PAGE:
Tuesday, October 13, 2009

Adventures in England, Part 02

Wednesday, September 30, 2009
Jacqui Saves Us Again and We Take Possession of Our Flat


The shopping bag from the telephone store never made it back to our hotel room. It contained the recharger plugs for our phones, the usage instructions because we do finally intend to learn how to text, and the USB modem for the laptop.

Back at the phone store, the nice man told us we could buy recharger plugs down the block a ways, and he pointed to the store. As for the instructions, he didn’t have an extra copy for us, but we could print them out from the Internet; just Google it. Fine. OH, except that the USB modem was also in that bag, so we have no Internet.

Demetrios was all apologies. I told him the really cool thing about it was, it almost made up for the time I left my purse on the train, with my passport in it.

We checked at the bank, we checked at the solicitors’; nobody had seen a red plastic shopping bag. We asked Jacqui, at the hotel’s front desk, and she said, “Let me go in the back and see…” and brought it out to us. Jacqui saves us again! (She is the one, you may recall, who saved us on our first trip here, at the end of June; see here for that story.)

We checked with the solicitor and he said yes, every legal matter had been completed and the keys were at the estate agent’s office in Ormskirk, waiting for us.

So we boarded a bus with half our luggage (the rest to be brought tomorrow) and off we went to Ormskirk, getting off the bus only a block from Kath’s office, the estate agent. She handed us the envelope containing the keys.  She also let us use the phone in the back to call the electricity company and the water company and arrange for these utilities to be turned on.

So, because Demetrios says my ears seem more attuned to the local accent than his (How strange is that?), I left him in the front office, to hear from Kath all about her holiday in Greece, while I did the telephoning.

What I heard was so surprising that I forgot to ask half the questions I was supposed to, and now we shall have to call them again sometime. I wandered back into the front, my eyes glazed over, and reported what I’d found out: “Mrs. Williams did all this for us yesterday.” Yes, the seller of the property had phoned the companies and switched the accounts to our names, and both the electricity and the water were already on.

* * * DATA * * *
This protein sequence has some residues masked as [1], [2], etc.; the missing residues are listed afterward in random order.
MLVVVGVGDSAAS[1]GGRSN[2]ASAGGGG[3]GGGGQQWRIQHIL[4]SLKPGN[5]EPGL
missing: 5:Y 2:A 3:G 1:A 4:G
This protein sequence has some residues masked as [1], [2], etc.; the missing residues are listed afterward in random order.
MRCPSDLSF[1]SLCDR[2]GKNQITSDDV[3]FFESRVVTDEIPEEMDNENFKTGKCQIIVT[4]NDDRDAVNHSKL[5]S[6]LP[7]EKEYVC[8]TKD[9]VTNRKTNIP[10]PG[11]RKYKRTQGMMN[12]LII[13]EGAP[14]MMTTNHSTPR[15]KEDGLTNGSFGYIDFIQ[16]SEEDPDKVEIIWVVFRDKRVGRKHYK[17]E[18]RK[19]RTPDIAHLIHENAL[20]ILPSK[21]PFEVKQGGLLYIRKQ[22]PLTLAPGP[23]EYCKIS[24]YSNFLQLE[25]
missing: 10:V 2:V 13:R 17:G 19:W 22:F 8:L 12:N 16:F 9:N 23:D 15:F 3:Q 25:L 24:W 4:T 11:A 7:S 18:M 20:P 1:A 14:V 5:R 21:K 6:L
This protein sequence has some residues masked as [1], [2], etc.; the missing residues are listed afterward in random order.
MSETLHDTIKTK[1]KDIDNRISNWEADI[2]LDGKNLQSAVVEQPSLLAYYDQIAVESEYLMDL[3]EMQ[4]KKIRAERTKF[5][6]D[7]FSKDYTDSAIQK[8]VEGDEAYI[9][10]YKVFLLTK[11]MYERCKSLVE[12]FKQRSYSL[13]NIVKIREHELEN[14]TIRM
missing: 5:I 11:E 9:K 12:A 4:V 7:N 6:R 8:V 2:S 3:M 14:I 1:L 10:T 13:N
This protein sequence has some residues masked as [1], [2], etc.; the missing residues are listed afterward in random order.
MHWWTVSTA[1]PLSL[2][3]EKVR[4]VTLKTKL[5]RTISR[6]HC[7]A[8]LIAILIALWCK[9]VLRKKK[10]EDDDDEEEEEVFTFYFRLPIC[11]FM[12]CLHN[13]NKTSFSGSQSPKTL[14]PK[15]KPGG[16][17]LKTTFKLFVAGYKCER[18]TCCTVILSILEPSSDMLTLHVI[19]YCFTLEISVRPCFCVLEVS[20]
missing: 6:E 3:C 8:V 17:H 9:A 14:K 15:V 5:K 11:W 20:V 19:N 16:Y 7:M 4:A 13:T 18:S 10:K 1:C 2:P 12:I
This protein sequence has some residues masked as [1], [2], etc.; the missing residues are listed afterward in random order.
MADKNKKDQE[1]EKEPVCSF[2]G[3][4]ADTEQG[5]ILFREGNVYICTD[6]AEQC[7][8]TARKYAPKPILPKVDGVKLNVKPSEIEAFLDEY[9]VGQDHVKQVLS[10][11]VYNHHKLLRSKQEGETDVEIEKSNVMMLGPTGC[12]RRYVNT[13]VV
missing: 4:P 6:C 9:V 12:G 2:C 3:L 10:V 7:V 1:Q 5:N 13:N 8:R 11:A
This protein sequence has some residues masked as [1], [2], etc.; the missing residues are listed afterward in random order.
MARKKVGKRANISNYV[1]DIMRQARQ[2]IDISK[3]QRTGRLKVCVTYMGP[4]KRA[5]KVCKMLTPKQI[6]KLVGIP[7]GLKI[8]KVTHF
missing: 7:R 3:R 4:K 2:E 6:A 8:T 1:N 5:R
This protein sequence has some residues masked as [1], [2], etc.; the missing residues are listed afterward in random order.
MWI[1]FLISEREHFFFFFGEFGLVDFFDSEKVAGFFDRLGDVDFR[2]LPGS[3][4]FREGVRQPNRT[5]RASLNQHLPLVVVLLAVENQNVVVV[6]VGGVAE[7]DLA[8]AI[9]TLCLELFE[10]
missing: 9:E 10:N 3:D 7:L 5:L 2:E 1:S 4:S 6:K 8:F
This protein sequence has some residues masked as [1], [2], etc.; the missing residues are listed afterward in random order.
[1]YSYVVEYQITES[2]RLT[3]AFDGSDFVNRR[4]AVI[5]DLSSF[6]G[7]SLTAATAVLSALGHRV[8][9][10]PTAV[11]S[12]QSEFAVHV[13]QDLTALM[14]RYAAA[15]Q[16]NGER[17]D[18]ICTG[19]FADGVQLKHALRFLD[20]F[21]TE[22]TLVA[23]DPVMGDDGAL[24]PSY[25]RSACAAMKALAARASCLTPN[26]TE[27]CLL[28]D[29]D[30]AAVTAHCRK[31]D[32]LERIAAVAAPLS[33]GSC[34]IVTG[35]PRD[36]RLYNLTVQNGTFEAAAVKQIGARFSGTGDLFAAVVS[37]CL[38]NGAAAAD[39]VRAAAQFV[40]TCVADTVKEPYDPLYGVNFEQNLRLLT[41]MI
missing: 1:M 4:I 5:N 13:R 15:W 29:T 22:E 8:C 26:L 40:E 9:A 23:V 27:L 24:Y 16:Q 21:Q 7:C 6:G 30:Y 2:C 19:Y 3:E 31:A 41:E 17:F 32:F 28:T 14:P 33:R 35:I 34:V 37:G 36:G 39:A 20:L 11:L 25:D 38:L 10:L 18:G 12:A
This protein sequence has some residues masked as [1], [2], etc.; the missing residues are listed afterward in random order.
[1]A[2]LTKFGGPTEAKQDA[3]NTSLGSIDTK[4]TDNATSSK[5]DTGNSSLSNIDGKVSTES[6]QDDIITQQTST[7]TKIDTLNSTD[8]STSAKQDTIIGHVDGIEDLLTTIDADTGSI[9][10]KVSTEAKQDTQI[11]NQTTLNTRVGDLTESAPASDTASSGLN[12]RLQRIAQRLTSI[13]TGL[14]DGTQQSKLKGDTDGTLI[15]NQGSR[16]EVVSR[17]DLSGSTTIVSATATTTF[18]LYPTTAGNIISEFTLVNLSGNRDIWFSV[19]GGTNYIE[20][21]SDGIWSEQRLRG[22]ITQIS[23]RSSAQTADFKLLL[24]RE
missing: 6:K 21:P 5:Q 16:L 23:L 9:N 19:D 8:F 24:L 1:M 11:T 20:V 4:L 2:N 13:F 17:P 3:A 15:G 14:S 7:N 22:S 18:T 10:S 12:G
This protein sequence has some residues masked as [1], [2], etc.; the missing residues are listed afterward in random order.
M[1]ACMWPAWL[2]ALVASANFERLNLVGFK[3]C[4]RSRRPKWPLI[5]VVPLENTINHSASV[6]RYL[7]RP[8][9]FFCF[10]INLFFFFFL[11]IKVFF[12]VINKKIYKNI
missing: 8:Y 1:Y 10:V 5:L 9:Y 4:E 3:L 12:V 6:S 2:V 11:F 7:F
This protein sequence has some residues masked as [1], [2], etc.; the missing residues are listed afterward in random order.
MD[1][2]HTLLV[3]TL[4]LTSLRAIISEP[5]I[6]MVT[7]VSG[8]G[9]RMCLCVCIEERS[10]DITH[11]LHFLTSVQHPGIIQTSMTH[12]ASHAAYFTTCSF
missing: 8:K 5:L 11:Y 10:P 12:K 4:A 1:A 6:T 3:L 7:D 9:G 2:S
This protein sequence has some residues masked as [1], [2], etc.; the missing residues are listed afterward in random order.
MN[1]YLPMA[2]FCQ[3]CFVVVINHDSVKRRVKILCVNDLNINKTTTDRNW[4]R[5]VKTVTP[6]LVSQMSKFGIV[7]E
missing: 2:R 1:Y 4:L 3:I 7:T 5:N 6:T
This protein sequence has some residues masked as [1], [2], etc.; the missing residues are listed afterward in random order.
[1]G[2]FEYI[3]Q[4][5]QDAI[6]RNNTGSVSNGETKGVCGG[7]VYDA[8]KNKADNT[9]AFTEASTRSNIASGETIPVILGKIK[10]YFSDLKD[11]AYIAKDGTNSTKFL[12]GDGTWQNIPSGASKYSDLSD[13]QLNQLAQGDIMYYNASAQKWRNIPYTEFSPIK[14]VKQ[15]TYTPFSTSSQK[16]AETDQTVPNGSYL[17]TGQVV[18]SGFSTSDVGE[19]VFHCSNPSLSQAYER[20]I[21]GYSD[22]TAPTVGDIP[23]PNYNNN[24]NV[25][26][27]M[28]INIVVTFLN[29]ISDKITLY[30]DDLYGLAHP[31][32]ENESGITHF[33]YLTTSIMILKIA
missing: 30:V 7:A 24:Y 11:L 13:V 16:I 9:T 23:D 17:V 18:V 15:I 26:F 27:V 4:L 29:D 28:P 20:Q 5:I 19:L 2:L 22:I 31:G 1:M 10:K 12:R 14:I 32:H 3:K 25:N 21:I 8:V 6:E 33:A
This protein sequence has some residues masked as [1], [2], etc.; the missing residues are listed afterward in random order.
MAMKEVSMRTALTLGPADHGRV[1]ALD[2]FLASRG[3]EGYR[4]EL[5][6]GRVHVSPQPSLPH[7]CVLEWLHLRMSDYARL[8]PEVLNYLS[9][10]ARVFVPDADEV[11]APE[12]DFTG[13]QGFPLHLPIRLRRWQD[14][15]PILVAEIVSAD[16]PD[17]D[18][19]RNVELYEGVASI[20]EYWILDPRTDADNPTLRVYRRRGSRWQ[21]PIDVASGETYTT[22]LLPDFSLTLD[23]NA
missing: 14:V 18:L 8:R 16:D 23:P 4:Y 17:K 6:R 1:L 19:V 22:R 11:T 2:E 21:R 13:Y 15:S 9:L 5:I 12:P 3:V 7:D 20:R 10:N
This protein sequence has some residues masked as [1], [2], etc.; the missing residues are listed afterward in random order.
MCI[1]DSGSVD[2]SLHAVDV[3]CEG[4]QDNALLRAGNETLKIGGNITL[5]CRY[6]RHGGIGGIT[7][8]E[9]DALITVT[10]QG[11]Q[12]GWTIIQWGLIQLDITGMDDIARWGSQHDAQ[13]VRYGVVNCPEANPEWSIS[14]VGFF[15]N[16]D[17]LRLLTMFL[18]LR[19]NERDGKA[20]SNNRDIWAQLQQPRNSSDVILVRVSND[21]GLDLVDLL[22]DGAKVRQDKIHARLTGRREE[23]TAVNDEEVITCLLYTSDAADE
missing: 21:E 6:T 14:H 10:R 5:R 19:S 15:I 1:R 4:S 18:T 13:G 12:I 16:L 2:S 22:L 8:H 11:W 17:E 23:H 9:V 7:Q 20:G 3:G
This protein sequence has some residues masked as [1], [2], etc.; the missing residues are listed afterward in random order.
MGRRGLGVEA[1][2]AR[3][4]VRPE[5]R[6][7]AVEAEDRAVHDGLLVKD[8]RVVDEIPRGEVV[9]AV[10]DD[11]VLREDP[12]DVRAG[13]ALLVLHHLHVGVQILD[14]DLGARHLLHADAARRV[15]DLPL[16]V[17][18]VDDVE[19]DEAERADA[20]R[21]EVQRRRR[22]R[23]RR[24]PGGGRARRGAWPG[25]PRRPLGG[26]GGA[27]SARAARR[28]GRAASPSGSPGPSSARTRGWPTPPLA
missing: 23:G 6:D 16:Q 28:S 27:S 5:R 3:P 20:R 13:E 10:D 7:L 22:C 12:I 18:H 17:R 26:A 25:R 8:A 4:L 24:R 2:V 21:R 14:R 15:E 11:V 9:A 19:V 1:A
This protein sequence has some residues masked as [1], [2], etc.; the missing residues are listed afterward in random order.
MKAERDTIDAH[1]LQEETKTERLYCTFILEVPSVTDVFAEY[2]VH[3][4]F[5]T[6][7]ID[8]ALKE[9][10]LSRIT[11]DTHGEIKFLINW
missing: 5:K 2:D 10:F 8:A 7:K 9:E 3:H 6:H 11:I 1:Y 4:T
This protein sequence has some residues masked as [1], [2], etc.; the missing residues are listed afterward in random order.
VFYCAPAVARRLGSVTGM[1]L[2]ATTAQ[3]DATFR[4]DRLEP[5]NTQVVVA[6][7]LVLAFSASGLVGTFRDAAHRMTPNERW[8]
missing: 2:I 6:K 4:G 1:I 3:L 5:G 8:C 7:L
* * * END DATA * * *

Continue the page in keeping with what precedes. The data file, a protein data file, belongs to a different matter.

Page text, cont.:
We exclaimed repeatedly what a very nice lady she was, and told Kath we hoped we had not seen the last of her, and we hoped to meet her husband, too, a clinical pathologist, I think.

Kath just smiled, a huge smile, her eyes sparkling, and said, “Mrs. Williams has left you – well, a ‘package’ that I think will please you very much.”

That must be typical British understatement. I literally burst into tears when I saw how thoughtful the previous owner had been; see the previous post entitled, “Kindness, kindness, kindness!”
We lugged our two suitcases from Kath’s office up the street about a mile (but that wasn’t so very bad, as the bags were on wheels) and tried all the keys we’d been given until we found the right ones to open the outside and inside doors. And then we stepped into our new English home!

We saw the candles, the silk flowers, and the glass dolphins statuette immediately. The rest we kept discovering gradually, as we opened drawers and closets and cupboards to put things away. It was like an Easter-egg hunt and Christmas combined. There are even sheets and pillowcases for the beds, and thick, luxurious bath towels, and bubble bath and facial scrub and all sorts of such items, appreciated for themselves and for the implicit recommendations as to brands, but most of all, for the kindness of heart that overwhelms us yet again. I just cried.